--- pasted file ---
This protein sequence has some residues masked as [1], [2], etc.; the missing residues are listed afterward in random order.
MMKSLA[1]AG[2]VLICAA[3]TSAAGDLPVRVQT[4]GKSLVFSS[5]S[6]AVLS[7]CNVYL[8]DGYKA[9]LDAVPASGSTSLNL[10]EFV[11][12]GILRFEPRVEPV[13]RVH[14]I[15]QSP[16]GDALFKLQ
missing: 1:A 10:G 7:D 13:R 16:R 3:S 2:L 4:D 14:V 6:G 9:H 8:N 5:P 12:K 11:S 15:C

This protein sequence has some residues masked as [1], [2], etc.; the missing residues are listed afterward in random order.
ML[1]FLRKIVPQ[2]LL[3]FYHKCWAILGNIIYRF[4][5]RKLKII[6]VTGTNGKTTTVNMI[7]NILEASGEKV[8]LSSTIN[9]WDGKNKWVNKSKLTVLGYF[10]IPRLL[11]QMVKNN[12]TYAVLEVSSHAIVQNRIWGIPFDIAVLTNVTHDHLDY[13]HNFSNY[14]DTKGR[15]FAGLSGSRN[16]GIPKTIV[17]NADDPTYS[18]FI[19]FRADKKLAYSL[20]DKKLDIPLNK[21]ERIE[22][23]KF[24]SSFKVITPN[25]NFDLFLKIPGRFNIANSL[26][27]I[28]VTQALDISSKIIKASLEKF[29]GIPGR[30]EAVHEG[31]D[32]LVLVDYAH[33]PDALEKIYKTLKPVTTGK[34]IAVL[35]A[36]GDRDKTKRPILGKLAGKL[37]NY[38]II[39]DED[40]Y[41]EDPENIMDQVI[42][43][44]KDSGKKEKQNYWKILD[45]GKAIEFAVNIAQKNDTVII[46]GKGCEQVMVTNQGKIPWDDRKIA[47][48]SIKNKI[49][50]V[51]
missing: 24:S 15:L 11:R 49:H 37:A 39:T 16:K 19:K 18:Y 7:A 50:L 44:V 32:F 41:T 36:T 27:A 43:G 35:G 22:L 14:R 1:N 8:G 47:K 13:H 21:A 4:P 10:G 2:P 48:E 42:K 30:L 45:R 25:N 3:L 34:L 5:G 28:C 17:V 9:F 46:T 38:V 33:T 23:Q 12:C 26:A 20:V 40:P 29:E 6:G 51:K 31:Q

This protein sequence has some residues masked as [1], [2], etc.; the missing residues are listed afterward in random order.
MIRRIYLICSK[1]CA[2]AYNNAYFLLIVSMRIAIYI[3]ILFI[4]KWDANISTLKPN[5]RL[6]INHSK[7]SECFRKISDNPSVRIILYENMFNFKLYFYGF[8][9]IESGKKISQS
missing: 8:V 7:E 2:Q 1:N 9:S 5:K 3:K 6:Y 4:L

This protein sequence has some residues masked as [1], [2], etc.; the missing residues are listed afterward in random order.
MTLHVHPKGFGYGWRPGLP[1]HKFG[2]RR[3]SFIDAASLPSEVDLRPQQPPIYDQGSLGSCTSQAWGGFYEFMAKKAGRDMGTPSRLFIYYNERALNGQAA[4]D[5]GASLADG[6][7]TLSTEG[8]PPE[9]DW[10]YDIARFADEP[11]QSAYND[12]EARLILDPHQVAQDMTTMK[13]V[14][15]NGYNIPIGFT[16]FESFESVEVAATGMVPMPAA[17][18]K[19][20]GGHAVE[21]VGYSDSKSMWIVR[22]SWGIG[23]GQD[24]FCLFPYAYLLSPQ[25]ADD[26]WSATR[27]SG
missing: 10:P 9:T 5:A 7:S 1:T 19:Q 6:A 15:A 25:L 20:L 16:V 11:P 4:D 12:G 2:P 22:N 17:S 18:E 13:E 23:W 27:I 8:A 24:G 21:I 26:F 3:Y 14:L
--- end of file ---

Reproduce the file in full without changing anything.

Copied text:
This protein sequence has some residues masked as [1], [2], etc.; the missing residues are listed afterward in random order.
MMKSLA[1]AG[2]VLICAA[3]TSAAGDLPVRVQT[4]GKSLVFSS[5]S[6]AVLS[7]CNVYL[8]DGYKA[9]LDAVPASGSTSLNL[10]EFV[11][12]GILRFEPRVEPV[13]RVH[14]I[15]QSP[16]GDALFKLQ
missing: 1:A 10:G 7:D 13:R 16:R 3:S 2:L 4:D 14:V 6:G 9:H 8:N 5:P 12:K 11:S 15:C

This protein sequence has some residues masked as [1], [2], etc.; the missing residues are listed afterward in random order.
ML[1]FLRKIVPQ[2]LL[3]FYHKCWAILGNIIYRF[4][5]RKLKII[6]VTGTNGKTTTVNMI[7]NILEASGEKV[8]LSSTIN[9]WDGKNKWVNKSKLTVLGYF[10]IPRLL[11]QMVKNN[12]TYAVLEVSSHAIVQNRIWGIPFDIAVLTNVTHDHLDY[13]HNFSNY[14]DTKGR[15]FAGLSGSRN[16]GIPKTIV[17]NADDPTYS[18]FI[19]FRADKKLAYSL[20]DKKLDIPLNK[21]ERIE[22][23]KF[24]SSFKVITPN[25]NFDLFLKIPGRFNIANSL[26][27]I[28]VTQALDISSKIIKASLEKF[29]GIPGR[30]EAVHEG[31]D[32]LVLVDYAH[33]PDALEKIYKTLKPVTTGK[34]IAVL[35]A[36]GDRDKTKRPILGKLAGKL[37]NY[38]II[39]DED[40]Y[41]EDPENIMDQVI[42][43][44]KDSGKKEKQNYWKILD[45]GKAIEFAVNIAQKNDTVII[46]GKGCEQVMVTNQGKIPWDDRKIA[47][48]SIKNKI[49][50]V[51]
missing: 24:S 15:L 11:R 49:H 37:A 39:T 16:K 19:K 18:Y 7:A 50:L 44:V 32:F 41:T 36:T 27:A 43:G 35:G 22:L 14:R 1:N 8:G 47:K 13:H 21:A 4:P 10:G 2:P 48:E 42:K 30:L 45:R 25:N 3:L 34:L 5:G 28:C 17:V 9:F 46:T 38:V 33:T 23:Q 12:C 26:A 20:V 40:P 29:E 6:G 51:K 31:Q

This protein sequence has some residues masked as [1], [2], etc.; the missing residues are listed afterward in random order.
MIRRIYLICSK[1]CA[2]AYNNAYFLLIVSMRIAIYI[3]ILFI[4]KWDANISTLKPN[5]RL[6]INHSK[7]SECFRKISDNPSVRIILYENMFNFKLYFYGF[8][9]IESGKKISQS
missing: 8:V 7:E 2:Q 1:N 9:S 5:K 3:K 6:Y 4:L

This protein sequence has some residues masked as [1], [2], etc.; the missing residues are listed afterward in random order.
MTLHVHPKGFGYGWRPGLP[1]HKFG[2]RR[3]SFIDAASLPSEVDLRPQQPPIYDQGSLGSCTSQAWGGFYEFMAKKAGRDMGTPSRLFIYYNERALNGQAA[4]D[5]GASLADG[6][7]TLSTEG[8]PPE[9]DW[10]YDIARFADEP[11]QSAYND[12]EARLILDPHQVAQDMTTMK[13]V[14][15]NGYNIPIGFT[16]FESFESVEVAATGMVPMPAA[17][18]K[19][20]GGHAVE[21]VGYSDSKSMWIVR[22]SWGIG[23]GQD[24]FCLFPYAYLLSPQ[25]ADD[26]WSATR[27]SG
missing: 10:P 9:T 5:A 7:S 1:T 19:Q 6:A 15:A 25:L 20:L 16:V 11:P 4:D 12:G 2:P 22:N 17:S 18:E 13:E 23:W 27:I 8:A 24:G 21:I 26:F 3:Y 14:L